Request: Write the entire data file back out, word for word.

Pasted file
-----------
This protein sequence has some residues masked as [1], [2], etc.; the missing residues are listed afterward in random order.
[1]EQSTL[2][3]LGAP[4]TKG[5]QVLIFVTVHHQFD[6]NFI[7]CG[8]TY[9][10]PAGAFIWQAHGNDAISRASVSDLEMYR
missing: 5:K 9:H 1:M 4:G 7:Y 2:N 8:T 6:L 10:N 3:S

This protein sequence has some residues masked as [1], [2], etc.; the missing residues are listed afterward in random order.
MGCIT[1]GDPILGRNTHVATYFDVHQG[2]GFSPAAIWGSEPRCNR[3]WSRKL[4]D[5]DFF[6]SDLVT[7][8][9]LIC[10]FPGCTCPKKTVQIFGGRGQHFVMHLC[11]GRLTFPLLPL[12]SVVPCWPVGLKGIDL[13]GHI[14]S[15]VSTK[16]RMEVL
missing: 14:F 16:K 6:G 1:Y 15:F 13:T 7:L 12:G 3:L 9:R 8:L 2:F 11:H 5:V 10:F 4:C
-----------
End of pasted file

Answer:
This protein sequence has some residues masked as [1], [2], etc.; the missing residues are listed afterward in random order.
[1]EQSTL[2][3]LGAP[4]TKG[5]QVLIFVTVHHQFD[6]NFI[7]CG[8]TY[9][10]PAGAFIWQAHGNDAISRASVSDLEMYR
missing: 5:K 9:H 1:M 4:G 7:Y 2:N 8:T 6:L 10:N 3:S

This protein sequence has some residues masked as [1], [2], etc.; the missing residues are listed afterward in random order.
MGCIT[1]GDPILGRNTHVATYFDVHQG[2]GFSPAAIWGSEPRCNR[3]WSRKL[4]D[5]DFF[6]SDLVT[7][8][9]LIC[10]FPGCTCPKKTVQIFGGRGQHFVMHLC[11]GRLTFPLLPL[12]SVVPCWPVGLKGIDL[13]GHI[14]S[15]VSTK[16]RMEVL
missing: 14:F 16:K 6:G 1:Y 15:F 13:T 7:L 12:G 3:L 9:R 8:L 2:F 11:H 5:V 10:F 4:C